As in: We're American, We Did This, URRAH! We're Chinese, We Did That, GA-YAO! LOL... such silliness. IMHO, history really doesn't care about such braggadocio, and frankly, neither do I.

[video=youtube;M8Hn3lDg8so]http://www.youtube.com/watch?v=M8Hn3lDg8so&feature=related[/video]

BTW, I saw this Terra Cotta (below) exhibition in New York recently. If anyone here gets the chance to go, it is a unique but time sensitive opportunity. Note: unfortunately, video recording or photography is not allowed. The show only runs through 26 August 2012:

[video=youtube;Ei86e-IedHE]http://www.youtube.com/watch?v=Ei86e-IedHE[/video]

See Also: http://www.nytimes.com/2012/04/27/a...at-discovery-times-square.html?pagewanted=all

Sidebar: Wikipedia has long been suspected of being routinely edited by Chinese nationalists to reflect the PRC point of view. I would be hesitant to use it for anything involving real history.
 

Dan

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#12
Obviously, I may be mistaken as I am:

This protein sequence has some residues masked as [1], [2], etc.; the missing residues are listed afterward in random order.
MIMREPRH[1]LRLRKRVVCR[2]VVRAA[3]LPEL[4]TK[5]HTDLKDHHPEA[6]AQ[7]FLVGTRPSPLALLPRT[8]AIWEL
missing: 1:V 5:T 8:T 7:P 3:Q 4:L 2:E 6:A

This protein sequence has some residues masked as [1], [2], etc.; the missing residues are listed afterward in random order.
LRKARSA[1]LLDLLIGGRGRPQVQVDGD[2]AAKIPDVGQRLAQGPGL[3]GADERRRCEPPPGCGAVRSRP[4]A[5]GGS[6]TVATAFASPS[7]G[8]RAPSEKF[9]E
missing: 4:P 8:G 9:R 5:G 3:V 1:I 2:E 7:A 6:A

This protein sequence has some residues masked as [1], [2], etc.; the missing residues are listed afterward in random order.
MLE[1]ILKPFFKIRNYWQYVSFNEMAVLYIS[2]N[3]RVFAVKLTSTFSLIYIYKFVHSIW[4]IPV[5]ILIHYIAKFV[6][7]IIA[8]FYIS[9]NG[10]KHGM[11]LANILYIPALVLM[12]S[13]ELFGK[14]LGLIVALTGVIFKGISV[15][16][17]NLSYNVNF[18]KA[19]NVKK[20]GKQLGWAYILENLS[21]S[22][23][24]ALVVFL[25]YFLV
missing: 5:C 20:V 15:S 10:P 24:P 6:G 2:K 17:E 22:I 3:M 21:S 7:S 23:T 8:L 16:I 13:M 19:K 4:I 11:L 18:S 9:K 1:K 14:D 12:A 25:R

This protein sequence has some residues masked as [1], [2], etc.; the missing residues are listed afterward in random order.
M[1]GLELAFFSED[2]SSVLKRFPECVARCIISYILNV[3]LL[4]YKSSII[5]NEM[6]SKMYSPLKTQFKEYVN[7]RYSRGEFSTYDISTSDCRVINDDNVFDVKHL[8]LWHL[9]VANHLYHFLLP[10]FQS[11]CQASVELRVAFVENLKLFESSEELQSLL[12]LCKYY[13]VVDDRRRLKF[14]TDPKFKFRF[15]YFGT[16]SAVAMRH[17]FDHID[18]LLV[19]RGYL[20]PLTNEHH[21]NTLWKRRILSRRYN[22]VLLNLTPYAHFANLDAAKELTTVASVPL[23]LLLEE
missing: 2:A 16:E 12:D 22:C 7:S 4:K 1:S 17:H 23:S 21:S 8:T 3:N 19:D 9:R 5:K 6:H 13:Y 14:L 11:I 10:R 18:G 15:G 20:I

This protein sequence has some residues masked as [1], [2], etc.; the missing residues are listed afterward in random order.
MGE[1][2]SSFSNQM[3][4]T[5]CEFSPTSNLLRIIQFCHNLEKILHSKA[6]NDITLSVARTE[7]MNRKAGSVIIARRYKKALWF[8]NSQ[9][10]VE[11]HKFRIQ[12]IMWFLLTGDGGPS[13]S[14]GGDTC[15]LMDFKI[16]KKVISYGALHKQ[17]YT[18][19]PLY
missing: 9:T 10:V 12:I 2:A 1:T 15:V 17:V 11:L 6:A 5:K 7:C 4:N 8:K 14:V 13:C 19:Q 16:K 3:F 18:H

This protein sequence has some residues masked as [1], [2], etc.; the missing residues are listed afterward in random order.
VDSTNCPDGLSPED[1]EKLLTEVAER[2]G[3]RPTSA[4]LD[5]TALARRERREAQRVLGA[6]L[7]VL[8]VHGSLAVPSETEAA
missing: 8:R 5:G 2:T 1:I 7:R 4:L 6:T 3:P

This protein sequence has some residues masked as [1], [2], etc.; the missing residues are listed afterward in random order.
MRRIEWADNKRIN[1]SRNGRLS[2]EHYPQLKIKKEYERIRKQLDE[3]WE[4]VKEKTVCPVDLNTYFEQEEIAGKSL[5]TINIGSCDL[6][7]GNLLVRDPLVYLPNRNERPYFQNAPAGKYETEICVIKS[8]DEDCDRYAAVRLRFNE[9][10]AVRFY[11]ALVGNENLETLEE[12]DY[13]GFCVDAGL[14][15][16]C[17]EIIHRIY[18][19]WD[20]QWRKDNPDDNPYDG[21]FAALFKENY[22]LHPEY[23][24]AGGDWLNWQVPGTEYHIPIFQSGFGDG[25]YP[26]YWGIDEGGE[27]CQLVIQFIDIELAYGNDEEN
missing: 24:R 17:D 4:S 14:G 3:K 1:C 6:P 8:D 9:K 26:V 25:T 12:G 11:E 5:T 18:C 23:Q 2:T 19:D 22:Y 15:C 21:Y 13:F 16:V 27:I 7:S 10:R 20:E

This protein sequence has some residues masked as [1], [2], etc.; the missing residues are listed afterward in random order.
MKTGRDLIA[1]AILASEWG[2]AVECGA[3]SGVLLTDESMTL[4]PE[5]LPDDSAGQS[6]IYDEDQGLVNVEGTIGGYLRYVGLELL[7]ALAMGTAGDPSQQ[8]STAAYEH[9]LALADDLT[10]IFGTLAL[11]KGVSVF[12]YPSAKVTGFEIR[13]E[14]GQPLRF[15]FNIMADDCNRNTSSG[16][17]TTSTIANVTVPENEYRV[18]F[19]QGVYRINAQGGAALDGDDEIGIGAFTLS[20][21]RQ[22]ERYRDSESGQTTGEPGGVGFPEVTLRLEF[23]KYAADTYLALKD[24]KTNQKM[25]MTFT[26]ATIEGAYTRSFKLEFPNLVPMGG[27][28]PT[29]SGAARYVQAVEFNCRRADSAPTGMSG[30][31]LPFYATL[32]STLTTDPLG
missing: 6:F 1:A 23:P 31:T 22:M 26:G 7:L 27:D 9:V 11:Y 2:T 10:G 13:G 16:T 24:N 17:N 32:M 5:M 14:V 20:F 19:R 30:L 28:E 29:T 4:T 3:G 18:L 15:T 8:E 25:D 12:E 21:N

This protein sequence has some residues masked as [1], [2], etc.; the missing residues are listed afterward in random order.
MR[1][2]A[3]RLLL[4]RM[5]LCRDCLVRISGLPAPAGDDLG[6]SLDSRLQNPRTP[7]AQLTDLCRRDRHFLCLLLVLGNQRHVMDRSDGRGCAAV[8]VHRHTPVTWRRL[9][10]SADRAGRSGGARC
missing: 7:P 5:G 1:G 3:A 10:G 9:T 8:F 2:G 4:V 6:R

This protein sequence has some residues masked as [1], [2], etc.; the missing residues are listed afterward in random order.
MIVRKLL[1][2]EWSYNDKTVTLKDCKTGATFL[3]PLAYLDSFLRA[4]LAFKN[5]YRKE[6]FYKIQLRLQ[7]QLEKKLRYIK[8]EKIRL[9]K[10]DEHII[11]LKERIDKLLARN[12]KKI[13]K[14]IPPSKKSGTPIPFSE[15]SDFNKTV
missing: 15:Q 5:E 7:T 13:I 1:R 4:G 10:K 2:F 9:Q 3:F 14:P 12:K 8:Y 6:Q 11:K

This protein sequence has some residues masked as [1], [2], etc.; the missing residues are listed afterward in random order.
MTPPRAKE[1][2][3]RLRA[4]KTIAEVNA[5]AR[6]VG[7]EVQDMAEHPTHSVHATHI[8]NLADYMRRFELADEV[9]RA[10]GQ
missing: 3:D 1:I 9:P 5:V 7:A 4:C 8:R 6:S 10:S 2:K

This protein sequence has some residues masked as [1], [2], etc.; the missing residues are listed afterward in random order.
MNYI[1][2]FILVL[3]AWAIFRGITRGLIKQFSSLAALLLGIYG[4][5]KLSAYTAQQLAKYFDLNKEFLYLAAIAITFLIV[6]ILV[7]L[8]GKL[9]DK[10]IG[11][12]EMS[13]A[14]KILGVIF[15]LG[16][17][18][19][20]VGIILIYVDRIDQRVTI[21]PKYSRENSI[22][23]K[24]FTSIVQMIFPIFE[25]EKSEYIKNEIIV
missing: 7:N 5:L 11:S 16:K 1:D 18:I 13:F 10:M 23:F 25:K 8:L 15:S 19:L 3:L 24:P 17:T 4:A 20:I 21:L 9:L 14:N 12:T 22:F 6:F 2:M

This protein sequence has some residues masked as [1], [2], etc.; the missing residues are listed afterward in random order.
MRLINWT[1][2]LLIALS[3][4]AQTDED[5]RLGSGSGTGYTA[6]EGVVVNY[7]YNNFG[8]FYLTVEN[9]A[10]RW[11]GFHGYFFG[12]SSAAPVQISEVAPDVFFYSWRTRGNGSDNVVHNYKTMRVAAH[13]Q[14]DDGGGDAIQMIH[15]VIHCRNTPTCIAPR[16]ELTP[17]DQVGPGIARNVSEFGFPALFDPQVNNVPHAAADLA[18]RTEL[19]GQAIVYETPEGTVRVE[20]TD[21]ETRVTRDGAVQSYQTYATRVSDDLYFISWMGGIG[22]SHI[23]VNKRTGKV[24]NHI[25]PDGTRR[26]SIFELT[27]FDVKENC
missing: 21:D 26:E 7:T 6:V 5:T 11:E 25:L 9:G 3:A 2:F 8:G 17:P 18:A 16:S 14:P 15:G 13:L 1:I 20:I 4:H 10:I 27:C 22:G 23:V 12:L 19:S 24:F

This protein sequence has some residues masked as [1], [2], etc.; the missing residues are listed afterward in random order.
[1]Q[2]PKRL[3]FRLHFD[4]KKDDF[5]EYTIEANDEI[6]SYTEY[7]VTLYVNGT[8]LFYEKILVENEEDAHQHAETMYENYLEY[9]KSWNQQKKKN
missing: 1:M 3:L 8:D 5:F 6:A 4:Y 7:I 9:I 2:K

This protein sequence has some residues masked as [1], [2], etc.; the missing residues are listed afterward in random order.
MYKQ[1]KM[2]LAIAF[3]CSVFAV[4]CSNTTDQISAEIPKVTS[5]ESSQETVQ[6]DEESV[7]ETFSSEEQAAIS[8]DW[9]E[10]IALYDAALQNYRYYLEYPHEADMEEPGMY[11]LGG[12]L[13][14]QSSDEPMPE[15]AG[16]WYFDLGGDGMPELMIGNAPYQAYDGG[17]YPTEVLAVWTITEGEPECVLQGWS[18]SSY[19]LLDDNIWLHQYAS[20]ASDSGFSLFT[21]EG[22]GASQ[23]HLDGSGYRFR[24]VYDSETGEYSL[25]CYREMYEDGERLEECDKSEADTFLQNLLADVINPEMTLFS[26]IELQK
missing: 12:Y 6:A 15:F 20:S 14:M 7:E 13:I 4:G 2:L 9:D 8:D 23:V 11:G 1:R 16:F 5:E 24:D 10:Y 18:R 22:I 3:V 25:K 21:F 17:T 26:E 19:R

1. Not an expert in that area
2. Trying to prove a point that 90% of people are not experts
3. Not Chinese

I stand corrected, but at the same time, sourcing Wikipedia isn't particularly the most academic process lol.

But regardless, I think the expression "you need to chill" still applies, which is the whole point of my posting here. One cannot be knowledgeable of everything, otherwise one would be considered all-knowing and god-like. We're just humans. And in relation to this topic, I sense more patriotism rather than historical accuracy. Sorry, that's just how I feel.

It's like saying I would flip out on you for not knowing something out of your area of expertise.
 

MissCheekS

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#13
this mv is one big joke... rihanna dressed up as a chinese princess, not working... i shouldve never watched that mv lol
 
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#14
Obviously, I may be mistaken as I am:

1. Not an expert in that area
2. Trying to prove a point that 90% of people are not experts
3. Not Chinese

I stand corrected, but at the same time, sourcing Wikipedia isn't particularly the most academic process lol.

But regardless, I think the expression "you need to chill" still applies, which is the whole point of my posting here. One cannot be knowledgeable of everything, otherwise one would be considered all-knowing and god-like. We're just humans. And in relation to this topic, I sense more patriotism rather than historical accuracy. Sorry, that's just how I feel.

It's like saying I would flip out on you for not knowing something out of your area of expertise.